I suppose that Oracle's better result (1165 vs. BEA's 1037) is more due to Oracle database and more L1 cache and RAM and that Oracle and BEA AppServers perform very similarily.
I've missed that Oracle used Red Hat Enterprise Linux AS 2.1 and BEA used Windows 2000 Advanced Server on both, AppServer and DB tiers.
Oracle also used 15K RPM SCSI HDDs and BEA used 10K RPM SCSI HDDs.
Thus, software stacks are:
Oracle: Oracle AppServer/Oracle DB/RedHat Linux
and hardware stacks are 'almost' identical, except:
BEA: 12KB+8KB L1 cache on AppServer tier, 2GB RAM and 10K RPM HDDs on both tiers
Oracle: 16KB+16KB L1 cache on AppServer tier, 4GB RAM and 15K RPM HDDs on both tiers
1) Oracle is not using Generally Available products
The biggest weakness in Oracle's announcement is that is that they are using a "technology preview" or beta release of their Oracle 10G application server and database drivers. BEA's benchmarks all use generally available products. The results have very little relevance if you cannot deploy the products.
2) Oracle is playing pricing games again
The price/performance metrics are not directly comparable to BEAs or IBM's. Oracle is using a 3-year term license compared to BEA's perpetual license, which distorts the relative cost comparison of the two products.
3) Some of the BEA benchmark numbers use older and more expensive hardware and software
There is a very large discrepancy in the third BEA submission listed above. This is due to two issues. First, that benchmark was done on an older Intel Itantiaium2 platform, which increased the cost and did not show currently competitive performance. Second, it was on an older version of WebLogic Server. The entire product stack has improved considerably since then, so make sure to look at the more recent BEA benchmarks. Don't put it past Oracle to compare their new numbers with BEA's old ones.
4) Oracle is using BEA's products to achieve their SPEC and TPC benchmark results.
Oracle is using BEA WebLogic JRockit as their JVM for SPECjAppServer. Furthermore, all of Oracles top ten TPC-C benchmarks are front ended by BEA Tuxedo (http://www.tpc.org/tpcc/results/tpcc_perf_results.asp). When Oracle demonstrates performance, they quietly turn to BEA.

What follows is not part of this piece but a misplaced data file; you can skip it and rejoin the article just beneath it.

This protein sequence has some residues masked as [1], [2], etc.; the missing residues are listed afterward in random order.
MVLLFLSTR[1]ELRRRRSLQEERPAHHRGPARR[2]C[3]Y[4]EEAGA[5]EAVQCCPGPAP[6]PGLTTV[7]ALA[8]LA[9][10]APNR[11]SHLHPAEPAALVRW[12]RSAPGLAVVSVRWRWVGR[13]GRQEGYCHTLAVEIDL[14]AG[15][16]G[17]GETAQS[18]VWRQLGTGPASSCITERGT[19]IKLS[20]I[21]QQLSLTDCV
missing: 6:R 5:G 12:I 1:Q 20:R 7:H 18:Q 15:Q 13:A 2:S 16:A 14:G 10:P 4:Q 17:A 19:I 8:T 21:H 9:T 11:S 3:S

5) BEA still holds the throughput record for SPECjAppServer2002
BEA still has the highest absolute throughput record in the current benchmark.
6) BEA is the only truly hardware and database independent application server
WebLogic Server has achieved world record numbers on the widest variety of hardware, operating systems and databases.
Hardware: 32 and 64 bit Intel, PA-RISC and SPARC
Operating Systems: HP-UX, Solaris, Linux, and Windows
Databases: Oracle and Microsoft SQL Server
Oracle users are somewhat tied to one database. For customers and ISVs that need to deploy to heterogeneous environments, BEA is a proven choice.
Lets stay to the facts here and cut the marketing:
> 1) Oracle is not using Generally Available products
> The biggest weakness in Oracle's announcement is that is that they are using
> a "technology preview" or beta release of their Oracle 10G application
> server and database drivers. BEA's benchmarks all use generally available
> products. The results have very little relevance if you cannot deploy the
That's funny, one of BEA's benchmarks, which is mentioned as the highest throughput was also published BEFORE the product was Generally Available:
"Test date: Mar-2003, EJB Container Avail: May-2003, EJB Container JVM Avail: Mar-2003"
I'd like to watch the keynotes, but they require the RealPlayer, and we all know what a rat's nest that is.